I would like to propose additional scenic design classifications (which can be viewed above and are listed below).  Each week I will focus on a different classification.  Some of these can be combined and could be debated that some of these “classifications” are the same but, by redefining the terms we use designers, artists and theater practitioners we can further understand what scenic design is, can be and will be as theater progresses further.  

Got a question, comment, thought?  Hate it?  Love it?  Think I’m a fool? Got something to contribute?  I want to hear from you!  Let’s get a discussion going!

Atmospheric:  Tartufe” - Katrin Brack

Box: “Venus in Fur” – John Lee Beatty

Green: “Bloody Bloody Andrew Jackson” – Donyale Werle

Digital: “The Magic Flute” - Esther Bialas

Found Space: “The Drowned Man” – Felix Barrett, Livi Vaughn & Beatrice Minns

Installation: “Death of a Salesman” – Narelle Sissons

Light: “Passing Strange” – David Korins

Material:  “Don Giovanni” – Frank Gehry

Motion Based: “Replacement” - Barbara Ehnes

Unit: “Ragtime” – Derek McLane

Follow me at for more updates, photos and scenic design…

Bryce Cutler

18 Things Women Shouldn’t Have To Justify

1. Putting themselves first. When Barbara Walters asked Michelle Obama if it were selfish that she openly makes herself her first priority she responded: “No, no, it’s practical…. a lot of times we just slip pretty low on our own priority list because we’re so busy caring for everyone else. And one of the things that I want to model for my girls is investing in themselves as much as they invest in others.”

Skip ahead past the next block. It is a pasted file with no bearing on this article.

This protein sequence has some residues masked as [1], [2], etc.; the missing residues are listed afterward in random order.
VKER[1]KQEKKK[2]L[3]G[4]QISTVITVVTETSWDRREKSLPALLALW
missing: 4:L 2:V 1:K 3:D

2. How little or much they’re eating, especially if it’s “unhealthy.” You can eat a big lunch without having to say “I haven’t eaten anything all day” or have some delicious ass nachos without saying “I totally deserve this, I was so good this week, I’ll start the diet again tomorrow.” More importantly, you shouldn’t have to always be interrogated with “that’s all you’re having?” or “you’re going to eat all that?!”

3. Healthy eating as a means of actual health, not weight loss, because for some reason, people tend to be skeptical that a woman could actually just want to treat her body right and not be perpetually concerned with her size.

4. Not having baby fever. You aren’t more or less of a woman– or person– if having a child isn’t for you now or ever. You shouldn’t have to back it up with the reasons you’re not maternally inclined but will maybe consider it down the road because “who really knows– maybe someday!” when you do really know that you don’t want kids but don’t want to be glared at like a heartless monster.

5. Having baby fever. Nobody should have to face a flurry of interrogative questions when they proclaim that they do indeed want to have children young, because it’s just as acceptable to feel that way as it is the alternative. If you want to travel, you’ll travel. If you want to pursue a career in addition to motherhood, pursue you shall. As long as you are aware of the implications, no further justification to other people who don’t feel the same way is needed.

6. Whether or not they’re having sex, and to what degree. There doesn’t have to be a reason that you slept with so-and-so, and you don’t have to feel obligated to give an excuse for why you’ve been celibate.